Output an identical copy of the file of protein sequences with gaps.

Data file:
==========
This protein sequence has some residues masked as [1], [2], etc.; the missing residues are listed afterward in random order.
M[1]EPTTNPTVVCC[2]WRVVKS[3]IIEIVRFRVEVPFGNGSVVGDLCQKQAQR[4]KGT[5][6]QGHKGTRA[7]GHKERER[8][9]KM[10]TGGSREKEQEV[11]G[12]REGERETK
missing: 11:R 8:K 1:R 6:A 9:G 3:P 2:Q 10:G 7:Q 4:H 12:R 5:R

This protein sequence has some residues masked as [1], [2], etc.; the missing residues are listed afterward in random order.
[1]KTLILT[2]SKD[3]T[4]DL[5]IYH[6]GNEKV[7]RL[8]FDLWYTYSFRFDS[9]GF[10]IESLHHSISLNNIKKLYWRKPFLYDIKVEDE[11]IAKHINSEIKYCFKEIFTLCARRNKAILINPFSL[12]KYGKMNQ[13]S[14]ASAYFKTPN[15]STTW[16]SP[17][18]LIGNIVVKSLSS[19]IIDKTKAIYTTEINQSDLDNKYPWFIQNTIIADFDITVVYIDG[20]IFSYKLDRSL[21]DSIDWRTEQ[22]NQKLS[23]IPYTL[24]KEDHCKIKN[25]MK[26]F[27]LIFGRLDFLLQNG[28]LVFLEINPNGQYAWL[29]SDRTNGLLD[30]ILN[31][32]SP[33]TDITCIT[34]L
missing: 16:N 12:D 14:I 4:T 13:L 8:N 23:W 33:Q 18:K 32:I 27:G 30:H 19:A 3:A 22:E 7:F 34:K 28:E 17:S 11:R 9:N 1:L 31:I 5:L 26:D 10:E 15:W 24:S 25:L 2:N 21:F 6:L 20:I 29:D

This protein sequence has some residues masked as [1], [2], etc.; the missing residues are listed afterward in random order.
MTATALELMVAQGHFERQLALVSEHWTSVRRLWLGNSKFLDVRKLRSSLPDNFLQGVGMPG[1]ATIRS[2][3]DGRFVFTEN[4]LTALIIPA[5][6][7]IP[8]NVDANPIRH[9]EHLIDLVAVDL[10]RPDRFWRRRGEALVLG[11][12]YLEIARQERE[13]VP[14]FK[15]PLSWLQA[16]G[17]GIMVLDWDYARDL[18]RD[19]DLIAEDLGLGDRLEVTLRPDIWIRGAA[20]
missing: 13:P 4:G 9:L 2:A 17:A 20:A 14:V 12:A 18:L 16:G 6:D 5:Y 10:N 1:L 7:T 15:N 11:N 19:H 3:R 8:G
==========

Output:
This protein sequence has some residues masked as [1], [2], etc.; the missing residues are listed afterward in random order.
M[1]EPTTNPTVVCC[2]WRVVKS[3]IIEIVRFRVEVPFGNGSVVGDLCQKQAQR[4]KGT[5][6]QGHKGTRA[7]GHKERER[8][9]KM[10]TGGSREKEQEV[11]G[12]REGERETK
missing: 11:R 8:K 1:R 6:A 9:G 3:P 2:Q 10:G 7:Q 4:H 12:R 5:R

This protein sequence has some residues masked as [1], [2], etc.; the missing residues are listed afterward in random order.
[1]KTLILT[2]SKD[3]T[4]DL[5]IYH[6]GNEKV[7]RL[8]FDLWYTYSFRFDS[9]GF[10]IESLHHSISLNNIKKLYWRKPFLYDIKVEDE[11]IAKHINSEIKYCFKEIFTLCARRNKAILINPFSL[12]KYGKMNQ[13]S[14]ASAYFKTPN[15]STTW[16]SP[17][18]LIGNIVVKSLSS[19]IIDKTKAIYTTEINQSDLDNKYPWFIQNTIIADFDITVVYIDG[20]IFSYKLDRSL[21]DSIDWRTEQ[22]NQKLS[23]IPYTL[24]KEDHCKIKN[25]MK[26]F[27]LIFGRLDFLLQNG[28]LVFLEINPNGQYAWL[29]SDRTNGLLD[30]ILN[31][32]SP[33]TDITCIT[34]L
missing: 16:N 12:D 14:I 4:T 13:L 8:N 23:W 33:Q 18:K 32:I 27:G 30:H 19:A 3:A 22:E 7:F 34:K 28:E 17:S 11:R 9:N 1:L 31:I 5:L 26:D 10:E 15:W 24:S 25:L 2:N 21:F 6:L 20:I 29:D

This protein sequence has some residues masked as [1], [2], etc.; the missing residues are listed afterward in random order.
MTATALELMVAQGHFERQLALVSEHWTSVRRLWLGNSKFLDVRKLRSSLPDNFLQGVGMPG[1]ATIRS[2][3]DGRFVFTEN[4]LTALIIPA[5][6][7]IP[8]NVDANPIRH[9]EHLIDLVAVDL[10]RPDRFWRRRGEALVLG[11][12]YLEIARQERE[13]VP[14]FK[15]PLSWLQA[16]G[17]GIMVLDWDYARDL[18]RD[19]DLIAEDLGLGDRLEVTLRPDIWIRGAA[20]
missing: 13:P 4:G 9:L 2:A 17:A 20:A 14:V 12:A 18:L 16:G 6:D 5:Y 10:N 1:L 7:T 15:N 11:N 19:H 3:R 8:G